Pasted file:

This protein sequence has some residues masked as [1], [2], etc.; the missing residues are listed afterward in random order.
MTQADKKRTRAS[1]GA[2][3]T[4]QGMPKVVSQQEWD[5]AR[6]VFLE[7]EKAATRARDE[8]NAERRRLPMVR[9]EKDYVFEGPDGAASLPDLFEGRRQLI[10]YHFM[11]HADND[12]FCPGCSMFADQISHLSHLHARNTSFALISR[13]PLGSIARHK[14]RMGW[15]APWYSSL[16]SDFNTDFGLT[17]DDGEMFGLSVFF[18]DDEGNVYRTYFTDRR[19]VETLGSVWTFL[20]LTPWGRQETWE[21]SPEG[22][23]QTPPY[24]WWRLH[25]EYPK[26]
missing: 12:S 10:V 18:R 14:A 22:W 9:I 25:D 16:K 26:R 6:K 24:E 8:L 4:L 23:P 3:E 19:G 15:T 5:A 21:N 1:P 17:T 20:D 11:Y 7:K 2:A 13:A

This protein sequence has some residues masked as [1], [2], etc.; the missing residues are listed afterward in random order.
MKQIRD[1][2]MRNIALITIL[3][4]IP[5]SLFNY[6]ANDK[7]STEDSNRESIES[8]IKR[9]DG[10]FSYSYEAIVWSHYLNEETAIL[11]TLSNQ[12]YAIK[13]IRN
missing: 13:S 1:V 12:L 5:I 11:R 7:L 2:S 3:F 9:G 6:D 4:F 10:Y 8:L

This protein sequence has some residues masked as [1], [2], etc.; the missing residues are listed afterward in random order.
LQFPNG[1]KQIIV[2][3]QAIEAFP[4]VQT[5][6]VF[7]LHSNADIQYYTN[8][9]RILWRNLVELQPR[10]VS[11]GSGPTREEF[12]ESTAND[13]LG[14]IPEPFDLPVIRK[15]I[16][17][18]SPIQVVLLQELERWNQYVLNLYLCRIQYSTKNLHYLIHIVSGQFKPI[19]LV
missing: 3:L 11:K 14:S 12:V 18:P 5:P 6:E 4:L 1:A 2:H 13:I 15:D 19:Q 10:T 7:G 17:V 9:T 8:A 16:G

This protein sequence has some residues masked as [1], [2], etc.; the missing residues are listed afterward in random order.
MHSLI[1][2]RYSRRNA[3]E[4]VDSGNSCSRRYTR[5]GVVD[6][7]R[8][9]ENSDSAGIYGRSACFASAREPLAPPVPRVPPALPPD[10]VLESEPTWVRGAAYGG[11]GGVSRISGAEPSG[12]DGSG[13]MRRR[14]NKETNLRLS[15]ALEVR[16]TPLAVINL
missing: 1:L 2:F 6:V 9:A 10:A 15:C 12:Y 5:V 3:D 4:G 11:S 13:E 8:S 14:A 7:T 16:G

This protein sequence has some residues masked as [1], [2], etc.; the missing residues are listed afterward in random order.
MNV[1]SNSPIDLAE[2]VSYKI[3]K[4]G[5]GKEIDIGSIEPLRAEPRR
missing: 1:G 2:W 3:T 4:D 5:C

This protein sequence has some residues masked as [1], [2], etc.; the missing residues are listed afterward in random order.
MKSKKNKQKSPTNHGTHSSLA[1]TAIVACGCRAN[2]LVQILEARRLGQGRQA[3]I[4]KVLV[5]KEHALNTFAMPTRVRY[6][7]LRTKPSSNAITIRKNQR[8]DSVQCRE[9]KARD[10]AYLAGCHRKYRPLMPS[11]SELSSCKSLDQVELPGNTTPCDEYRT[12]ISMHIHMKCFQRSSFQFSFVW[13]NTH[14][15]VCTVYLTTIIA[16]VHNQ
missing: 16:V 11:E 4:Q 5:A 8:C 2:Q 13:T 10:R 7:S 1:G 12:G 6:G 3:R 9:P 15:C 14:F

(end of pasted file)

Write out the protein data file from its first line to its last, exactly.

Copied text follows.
This protein sequence has some residues masked as [1], [2], etc.; the missing residues are listed afterward in random order.
MTQADKKRTRAS[1]GA[2][3]T[4]QGMPKVVSQQEWD[5]AR[6]VFLE[7]EKAATRARDE[8]NAERRRLPMVR[9]EKDYVFEGPDGAASLPDLFEGRRQLI[10]YHFM[11]HADND[12]FCPGCSMFADQISHLSHLHARNTSFALISR[13]PLGSIARHK[14]RMGW[15]APWYSSL[16]SDFNTDFGLT[17]DDGEMFGLSVFF[18]DDEGNVYRTYFTDRR[19]VETLGSVWTFL[20]LTPWGRQETWE[21]SPEG[22][23]QTPPY[24]WWRLH[25]EYPK[26]
missing: 12:S 10:V 18:R 14:A 22:W 9:I 25:D 16:K 26:R 6:K 24:E 8:L 4:L 23:P 3:E 19:G 15:T 5:A 21:N 1:P 17:T 20:D 11:Y 7:K 2:A 13:A

This protein sequence has some residues masked as [1], [2], etc.; the missing residues are listed afterward in random order.
MKQIRD[1][2]MRNIALITIL[3][4]IP[5]SLFNY[6]ANDK[7]STEDSNRESIES[8]IKR[9]DG[10]FSYSYEAIVWSHYLNEETAIL[11]TLSNQ[12]YAIK[13]IRN
missing: 13:S 1:V 12:L 5:I 11:R 7:L 2:S 3:F 9:G 6:D 4:F 10:Y 8:L

This protein sequence has some residues masked as [1], [2], etc.; the missing residues are listed afterward in random order.
LQFPNG[1]KQIIV[2][3]QAIEAFP[4]VQT[5][6]VF[7]LHSNADIQYYTN[8][9]RILWRNLVELQPR[10]VS[11]GSGPTREEF[12]ESTAND[13]LG[14]IPEPFDLPVIRK[15]I[16][17][18]SPIQVVLLQELERWNQYVLNLYLCRIQYSTKNLHYLIHIVSGQFKPI[19]LV
missing: 3:L 11:K 14:S 12:V 18:P 5:P 6:E 4:L 1:A 2:H 13:I 15:D 19:Q 10:T 7:G 17:V 9:T 8:A 16:G

This protein sequence has some residues masked as [1], [2], etc.; the missing residues are listed afterward in random order.
MHSLI[1][2]RYSRRNA[3]E[4]VDSGNSCSRRYTR[5]GVVD[6][7]R[8][9]ENSDSAGIYGRSACFASAREPLAPPVPRVPPALPPD[10]VLESEPTWVRGAAYGG[11]GGVSRISGAEPSG[12]DGSG[13]MRRR[14]NKETNLRLS[15]ALEVR[16]TPLAVINL
missing: 1:L 2:F 6:V 9:A 10:A 15:C 12:Y 5:V 3:D 4:G 11:S 13:E 8:S 14:A 7:T 16:G

This protein sequence has some residues masked as [1], [2], etc.; the missing residues are listed afterward in random order.
MNV[1]SNSPIDLAE[2]VSYKI[3]K[4]G[5]GKEIDIGSIEPLRAEPRR
missing: 1:G 2:W 3:T 4:D 5:C

This protein sequence has some residues masked as [1], [2], etc.; the missing residues are listed afterward in random order.
MKSKKNKQKSPTNHGTHSSLA[1]TAIVACGCRAN[2]LVQILEARRLGQGRQA[3]I[4]KVLV[5]KEHALNTFAMPTRVRY[6][7]LRTKPSSNAITIRKNQR[8]DSVQCRE[9]KARD[10]AYLAGCHRKYRPLMPS[11]SELSSCKSLDQVELPGNTTPCDEYRT[12]ISMHIHMKCFQRSSFQFSFVW[13]NTH[14][15]VCTVYLTTIIA[16]VHNQ
missing: 16:V 11:E 4:Q 5:A 8:C 2:Q 13:T 10:R 7:S 1:G 12:G 6:G 3:R 9:P 15:C 14:F